Red Grooms: Ruckus in Roslyn
Red Grooms: A Universal Artist
Grooms assessment of the world around him resonates with the universal. Upbeat it may persistently be, but the observations are convincing and compelling because they are true. Whether regarding the fat man or skinny woman, smirking urchin, or curvaceous sex pot, Grooms allows no considerations of current notions of political correctitude get in the way of his story. Anti-elitist? To be sure. He's having a ball and so should his audience.
In a celebration of his own work, Chez Red, 2004, "at Red's," as on an invitation to a party, the artist portrays a cast of characters familiar from other areas of his work, from sports figures to that ubiquitous pair of artist provocateurs "Eva and Adele" sometimes known as the "pinks," shown in their fishnets and mini-skirts, kissing at the lower left of the composition. It is a mixed bag of personalities, and a lot of attention is given to the chefs carving their meats and tuxedo-ed waiters spraying champagne. All involved are having a wonderful time, and that is exactly what we, the visitors to Red Grooms' world of optimism and joy in life can experience.
For those who know his work, the very mention of Grooms' name evokes a positive response, there is always a smile, and a sense of understanding, of being very much n agreement with this artist. The appeal is immediate: color is overwhelming, like in Matisse and the Fauves. The subject of course, is immediately recognizable. However, one knows immediately that this is the world viewed through the eye of an artist. But, it is not the dispassionate, cool, eye of the photo-realist who is several steps removed, by technology, from his subject and can study it with psychological detachment. Grooms injects his own passionate and enthusiastic personality into every line and shape.
The works assume the distinctive Red Grooms look as an outgrowth of the artist's instinctual expressionism. There is no Sturm and Drang, there is no deliberate brooding or moodiness, no negativity or psychic trauma of any kind. One is not used to this from Expressionism. It is equally removed from serenity, classicism, and calm, moods that came to pervade such art as the later work of Matisse. Grooms is emphatically positive, and the element he seizes upon most persistently is life. Rare is the Red Grooms that doesn't effectively convey the life-force of its' subject. He rarely portrays altogether inanimate objects, unless they are accompanied by people. But even when he does, the buildings themselves seem to also come to life as they twist and stretch in varied contortions, as if they could say, yes, we too are alive, since we possess the energy and thought of those who made us and use us.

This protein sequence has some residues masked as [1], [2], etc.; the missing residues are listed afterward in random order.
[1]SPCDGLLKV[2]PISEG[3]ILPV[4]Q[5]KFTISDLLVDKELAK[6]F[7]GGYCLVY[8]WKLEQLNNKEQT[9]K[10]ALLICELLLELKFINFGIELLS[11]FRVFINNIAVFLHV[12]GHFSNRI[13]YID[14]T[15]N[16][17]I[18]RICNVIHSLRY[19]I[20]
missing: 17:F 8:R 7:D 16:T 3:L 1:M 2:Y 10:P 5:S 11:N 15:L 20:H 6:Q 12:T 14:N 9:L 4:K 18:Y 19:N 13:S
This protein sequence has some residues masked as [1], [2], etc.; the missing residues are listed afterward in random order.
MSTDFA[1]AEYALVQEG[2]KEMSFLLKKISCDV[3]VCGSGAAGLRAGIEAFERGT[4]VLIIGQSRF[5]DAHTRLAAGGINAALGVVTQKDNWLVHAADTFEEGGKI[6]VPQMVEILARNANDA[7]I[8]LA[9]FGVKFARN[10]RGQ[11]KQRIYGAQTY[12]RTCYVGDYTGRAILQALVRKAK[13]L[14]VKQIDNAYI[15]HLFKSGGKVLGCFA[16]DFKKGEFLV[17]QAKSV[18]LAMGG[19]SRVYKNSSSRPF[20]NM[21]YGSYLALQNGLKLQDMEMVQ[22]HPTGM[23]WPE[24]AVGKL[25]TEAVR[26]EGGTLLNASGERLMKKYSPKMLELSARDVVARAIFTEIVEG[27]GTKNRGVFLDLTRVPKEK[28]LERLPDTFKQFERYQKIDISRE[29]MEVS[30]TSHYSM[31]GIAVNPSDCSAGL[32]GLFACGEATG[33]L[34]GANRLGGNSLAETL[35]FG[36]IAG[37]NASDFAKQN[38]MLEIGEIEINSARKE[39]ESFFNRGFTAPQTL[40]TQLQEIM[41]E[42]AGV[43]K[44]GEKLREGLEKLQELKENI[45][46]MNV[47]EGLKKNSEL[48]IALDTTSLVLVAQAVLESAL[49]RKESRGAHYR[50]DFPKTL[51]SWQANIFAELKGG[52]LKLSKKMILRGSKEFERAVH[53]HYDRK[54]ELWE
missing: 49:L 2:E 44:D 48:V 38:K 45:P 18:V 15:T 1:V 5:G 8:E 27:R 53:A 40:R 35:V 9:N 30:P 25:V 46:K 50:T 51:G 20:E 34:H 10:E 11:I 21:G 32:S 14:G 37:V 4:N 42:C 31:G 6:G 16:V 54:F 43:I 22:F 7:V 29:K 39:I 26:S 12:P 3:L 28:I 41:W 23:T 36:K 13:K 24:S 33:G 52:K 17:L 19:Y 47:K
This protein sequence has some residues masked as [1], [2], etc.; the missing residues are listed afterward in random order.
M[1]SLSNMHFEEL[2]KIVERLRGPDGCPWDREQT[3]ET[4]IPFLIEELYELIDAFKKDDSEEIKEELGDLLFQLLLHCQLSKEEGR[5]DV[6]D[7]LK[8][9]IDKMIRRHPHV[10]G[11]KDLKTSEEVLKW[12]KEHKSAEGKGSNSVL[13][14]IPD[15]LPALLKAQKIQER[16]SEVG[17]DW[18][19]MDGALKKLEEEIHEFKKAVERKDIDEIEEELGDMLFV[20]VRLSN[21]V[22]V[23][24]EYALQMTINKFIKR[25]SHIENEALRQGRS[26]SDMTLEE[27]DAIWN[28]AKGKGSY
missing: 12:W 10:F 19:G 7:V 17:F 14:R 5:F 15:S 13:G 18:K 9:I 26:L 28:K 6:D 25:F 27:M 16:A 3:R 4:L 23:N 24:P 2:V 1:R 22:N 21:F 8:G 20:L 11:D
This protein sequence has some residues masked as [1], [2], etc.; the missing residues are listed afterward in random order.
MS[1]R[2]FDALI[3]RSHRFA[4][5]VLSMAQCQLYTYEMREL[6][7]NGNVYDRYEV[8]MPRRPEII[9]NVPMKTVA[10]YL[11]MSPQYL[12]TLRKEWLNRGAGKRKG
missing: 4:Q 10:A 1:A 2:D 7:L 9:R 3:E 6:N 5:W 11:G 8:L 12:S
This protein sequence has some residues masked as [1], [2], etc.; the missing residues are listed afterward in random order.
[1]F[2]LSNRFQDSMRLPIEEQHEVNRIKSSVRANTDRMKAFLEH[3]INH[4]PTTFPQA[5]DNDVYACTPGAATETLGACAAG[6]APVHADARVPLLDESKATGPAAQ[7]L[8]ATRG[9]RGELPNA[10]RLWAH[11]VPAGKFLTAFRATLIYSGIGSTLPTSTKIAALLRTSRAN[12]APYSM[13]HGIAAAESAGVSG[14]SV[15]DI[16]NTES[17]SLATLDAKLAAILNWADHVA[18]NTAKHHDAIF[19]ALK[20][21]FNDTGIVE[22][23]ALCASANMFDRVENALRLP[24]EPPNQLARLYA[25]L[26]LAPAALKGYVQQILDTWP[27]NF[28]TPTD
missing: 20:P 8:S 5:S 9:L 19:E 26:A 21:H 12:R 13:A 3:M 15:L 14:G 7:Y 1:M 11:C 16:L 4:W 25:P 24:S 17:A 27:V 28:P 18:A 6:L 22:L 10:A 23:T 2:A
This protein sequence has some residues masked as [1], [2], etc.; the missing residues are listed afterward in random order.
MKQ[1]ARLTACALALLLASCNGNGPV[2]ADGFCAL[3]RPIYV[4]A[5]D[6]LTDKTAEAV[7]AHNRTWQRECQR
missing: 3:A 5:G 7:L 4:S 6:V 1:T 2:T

Grooms upbeat take on things reflects a world view which largely turns away from the persistent inhumanity in history and every day events. Art has a place for all the other circumstances: In the last hundred years or so, the sequence of art movements has always offered options for dealing with life's troubles, either those of the artists per se or those of the general history of the world. In the larger picture, all the hot spots of psychic angst and physical torment, have found their place in art. In contrast, Red Grooms art, utterly unpretentious and natural, affirms the good things in life and seizes upon joy in general, whether it be modest pleasures or themes that are grand in scope and ambition in an almost encyclopedic catalogue of topics.
While on principle not sharply tendentious, Grooms' social conscience becomes evident in the caricature manner in which he portrays the city ambience. Although generally his depictions of local human foibles appear quite benign, his awareness of their contrast the, perhaps somewhat edenic , conditions at his home region is undeniable. Although his audiences appear greatly entertained by the acuity of his creations, they must also be aware of the artists' satirical slant, and at times, the possibility of a certain implied degree of social disapproval.